Another more subtle clue is in the faces of the figures. Eyes and noses on original figures are almost always simple straight lines. Eyes of figures on the reproductions have a distinct slant or slope. Many eyes on reproduction figures also have an eyeball. Also be wary of too much gold in perfect condition; original gold trim is the first area to show wear on authentic pieces. Gold on reproductions is bright and shiny; gold trim on authentic pieces is rarely bright and in perfect condition.

Don't base your evaluation of age on marks. The Chinese reproductions come with a variety of marks virtually identical to those on genuinely old Nippon.

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Fig. 1. Authentic six-inch Geisha plate. Litts photo

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Fig. 2 Detail of typical authentic decoration. ACRN photo

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Fig. 3

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Fig. 4

Figs. 3-4 (New) Colors in reproductions almost always fill and stay within the outlines of flowers, plants and trees. ACRN photo

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Fig. 5

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Fig. 6

Figs. 5-6 (Old) In originals, colors usually go beyond outlines. Areas within outlines are not always entirely filled in with color. ACRN photo

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Fig. 7

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Fig. 8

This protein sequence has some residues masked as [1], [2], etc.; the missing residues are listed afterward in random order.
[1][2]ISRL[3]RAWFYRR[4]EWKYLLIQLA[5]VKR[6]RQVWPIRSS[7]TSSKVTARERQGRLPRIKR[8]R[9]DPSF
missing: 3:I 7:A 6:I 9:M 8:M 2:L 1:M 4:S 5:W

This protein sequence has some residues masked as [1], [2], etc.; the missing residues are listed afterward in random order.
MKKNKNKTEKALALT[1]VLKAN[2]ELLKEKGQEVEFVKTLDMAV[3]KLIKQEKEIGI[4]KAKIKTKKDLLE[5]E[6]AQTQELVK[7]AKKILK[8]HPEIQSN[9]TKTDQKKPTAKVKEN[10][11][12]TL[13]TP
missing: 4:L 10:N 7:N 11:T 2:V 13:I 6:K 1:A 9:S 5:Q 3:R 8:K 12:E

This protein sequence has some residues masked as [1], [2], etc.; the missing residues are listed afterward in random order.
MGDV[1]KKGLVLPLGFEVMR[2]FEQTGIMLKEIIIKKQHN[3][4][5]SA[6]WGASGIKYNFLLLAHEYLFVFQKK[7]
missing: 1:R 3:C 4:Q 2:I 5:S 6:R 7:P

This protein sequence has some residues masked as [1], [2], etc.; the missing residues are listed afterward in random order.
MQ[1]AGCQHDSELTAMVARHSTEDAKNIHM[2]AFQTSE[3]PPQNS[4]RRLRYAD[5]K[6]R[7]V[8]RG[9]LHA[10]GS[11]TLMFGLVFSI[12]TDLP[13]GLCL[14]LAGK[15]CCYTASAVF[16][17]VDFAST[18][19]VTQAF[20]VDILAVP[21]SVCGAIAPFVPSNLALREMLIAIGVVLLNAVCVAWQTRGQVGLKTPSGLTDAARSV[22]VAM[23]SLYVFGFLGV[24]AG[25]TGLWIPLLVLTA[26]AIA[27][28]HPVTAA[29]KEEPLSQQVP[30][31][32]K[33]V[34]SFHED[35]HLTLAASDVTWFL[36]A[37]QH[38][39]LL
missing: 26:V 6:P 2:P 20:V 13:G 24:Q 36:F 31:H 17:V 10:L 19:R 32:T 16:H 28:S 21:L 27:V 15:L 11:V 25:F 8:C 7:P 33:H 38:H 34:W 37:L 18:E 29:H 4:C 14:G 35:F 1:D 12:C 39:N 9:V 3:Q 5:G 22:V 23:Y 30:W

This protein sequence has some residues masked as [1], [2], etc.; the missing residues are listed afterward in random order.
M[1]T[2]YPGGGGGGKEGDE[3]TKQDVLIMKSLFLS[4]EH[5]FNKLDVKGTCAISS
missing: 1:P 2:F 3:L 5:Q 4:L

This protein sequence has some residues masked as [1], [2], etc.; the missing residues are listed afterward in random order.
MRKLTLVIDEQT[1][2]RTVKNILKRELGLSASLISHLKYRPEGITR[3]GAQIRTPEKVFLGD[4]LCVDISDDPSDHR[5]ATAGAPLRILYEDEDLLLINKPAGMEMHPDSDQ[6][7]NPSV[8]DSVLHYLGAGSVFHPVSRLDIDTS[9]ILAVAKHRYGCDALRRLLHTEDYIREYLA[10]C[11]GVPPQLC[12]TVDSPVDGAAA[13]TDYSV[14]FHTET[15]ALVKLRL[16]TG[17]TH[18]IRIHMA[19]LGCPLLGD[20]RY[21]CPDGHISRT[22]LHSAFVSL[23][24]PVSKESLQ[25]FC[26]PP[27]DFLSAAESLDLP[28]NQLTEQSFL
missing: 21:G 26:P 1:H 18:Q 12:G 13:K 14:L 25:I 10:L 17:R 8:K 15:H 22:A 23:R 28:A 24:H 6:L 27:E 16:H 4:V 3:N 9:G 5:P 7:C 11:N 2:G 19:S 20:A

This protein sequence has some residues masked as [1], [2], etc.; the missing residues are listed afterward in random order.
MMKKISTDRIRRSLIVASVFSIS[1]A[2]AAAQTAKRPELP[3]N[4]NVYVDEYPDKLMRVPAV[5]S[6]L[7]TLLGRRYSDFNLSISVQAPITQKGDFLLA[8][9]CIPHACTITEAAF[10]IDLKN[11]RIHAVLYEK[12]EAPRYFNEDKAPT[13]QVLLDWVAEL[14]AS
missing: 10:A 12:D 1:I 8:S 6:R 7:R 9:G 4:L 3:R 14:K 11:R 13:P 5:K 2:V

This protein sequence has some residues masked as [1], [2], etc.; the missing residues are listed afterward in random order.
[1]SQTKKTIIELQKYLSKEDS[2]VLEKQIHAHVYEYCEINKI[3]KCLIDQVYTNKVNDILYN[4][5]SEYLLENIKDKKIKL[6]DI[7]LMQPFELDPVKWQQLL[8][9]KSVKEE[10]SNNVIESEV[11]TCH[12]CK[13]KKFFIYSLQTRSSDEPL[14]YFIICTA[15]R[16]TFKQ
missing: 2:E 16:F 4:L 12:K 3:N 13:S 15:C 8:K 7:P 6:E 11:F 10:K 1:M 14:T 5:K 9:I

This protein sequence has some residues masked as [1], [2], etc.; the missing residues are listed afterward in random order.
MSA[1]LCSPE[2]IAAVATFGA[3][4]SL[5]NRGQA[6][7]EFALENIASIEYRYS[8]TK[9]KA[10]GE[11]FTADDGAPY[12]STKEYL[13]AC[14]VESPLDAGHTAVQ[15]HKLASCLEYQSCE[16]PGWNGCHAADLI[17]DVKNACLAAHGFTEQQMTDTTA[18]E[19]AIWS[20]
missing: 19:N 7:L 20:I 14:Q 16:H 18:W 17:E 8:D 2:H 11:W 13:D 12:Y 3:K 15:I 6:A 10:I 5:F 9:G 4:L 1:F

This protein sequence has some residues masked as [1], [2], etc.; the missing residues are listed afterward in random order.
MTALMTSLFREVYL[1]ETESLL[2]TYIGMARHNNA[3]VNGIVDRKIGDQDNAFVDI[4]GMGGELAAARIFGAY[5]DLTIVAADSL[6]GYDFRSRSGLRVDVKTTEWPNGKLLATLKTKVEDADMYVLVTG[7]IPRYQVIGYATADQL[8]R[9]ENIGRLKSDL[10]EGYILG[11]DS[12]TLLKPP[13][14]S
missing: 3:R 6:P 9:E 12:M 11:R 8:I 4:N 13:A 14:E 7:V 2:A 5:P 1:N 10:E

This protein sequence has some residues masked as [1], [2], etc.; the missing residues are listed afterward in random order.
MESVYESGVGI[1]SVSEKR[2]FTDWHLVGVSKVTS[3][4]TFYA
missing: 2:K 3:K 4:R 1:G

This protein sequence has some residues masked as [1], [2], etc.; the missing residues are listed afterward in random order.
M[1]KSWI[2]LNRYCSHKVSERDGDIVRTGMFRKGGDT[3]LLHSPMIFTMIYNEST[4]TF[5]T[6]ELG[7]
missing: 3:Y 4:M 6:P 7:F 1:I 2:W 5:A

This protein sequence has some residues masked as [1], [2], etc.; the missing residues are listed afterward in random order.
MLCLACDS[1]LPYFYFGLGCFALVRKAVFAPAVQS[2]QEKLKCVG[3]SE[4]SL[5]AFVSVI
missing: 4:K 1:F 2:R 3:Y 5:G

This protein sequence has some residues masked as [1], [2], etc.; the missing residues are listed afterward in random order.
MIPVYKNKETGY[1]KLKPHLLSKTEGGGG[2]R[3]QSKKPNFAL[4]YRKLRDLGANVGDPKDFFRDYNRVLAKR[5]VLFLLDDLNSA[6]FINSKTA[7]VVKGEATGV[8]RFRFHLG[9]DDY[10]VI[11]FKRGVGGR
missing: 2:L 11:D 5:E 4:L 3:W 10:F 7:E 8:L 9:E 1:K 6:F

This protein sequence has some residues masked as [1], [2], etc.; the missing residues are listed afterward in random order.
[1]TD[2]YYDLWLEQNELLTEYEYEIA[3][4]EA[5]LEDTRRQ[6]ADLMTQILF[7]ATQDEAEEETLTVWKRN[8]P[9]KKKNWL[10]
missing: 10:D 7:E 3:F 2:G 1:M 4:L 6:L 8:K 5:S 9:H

Figs. 7-8 (New) Colors stay within outlines and generally fill up the entire area within robes on figures in reproductions. ACRN photo

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Fig. 9

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Fig. 10

Figs. 9-10 (Old) Colors on robes in old pieces seldom fill the entire area. Colors frequently spill out over the outlines. ACRN photo

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Fig. 11

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Fig. 12

Figs. 11-12 (New) Eyes of reproduction figures are generally slanted or sloped. Some, like Figs. 11 and 15, have rounded pupils. Noses are generally rounded. ACRN illustrations

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Fig. 13 (Old) Eyes of original figures are generally simple straight lines. Noses are angular lines. ACRN illustration

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Fig. 14 (New) ACRN photo

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Fig. 15 (New) ACRN photo

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Fig. 16 (Old) Litts photo

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Fig. 17 (Old) ACRN photo

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Fig. 18 Chinese reproduction hatpin holder ACRN photo

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Fig. 19 Reproduction tray with Geisha-style decoration. Heavy gold trim in border. ACRN photo

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Fig. 20 Reproduction tray with Geisha-style decoration. Van Patten photo

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Fig. 21 Reproduction Geisha hair receiver. ACRN photo

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Fig. 22 Three new Geisha pieces: tray, heart-shaped box and hair receiver. Van Patten photo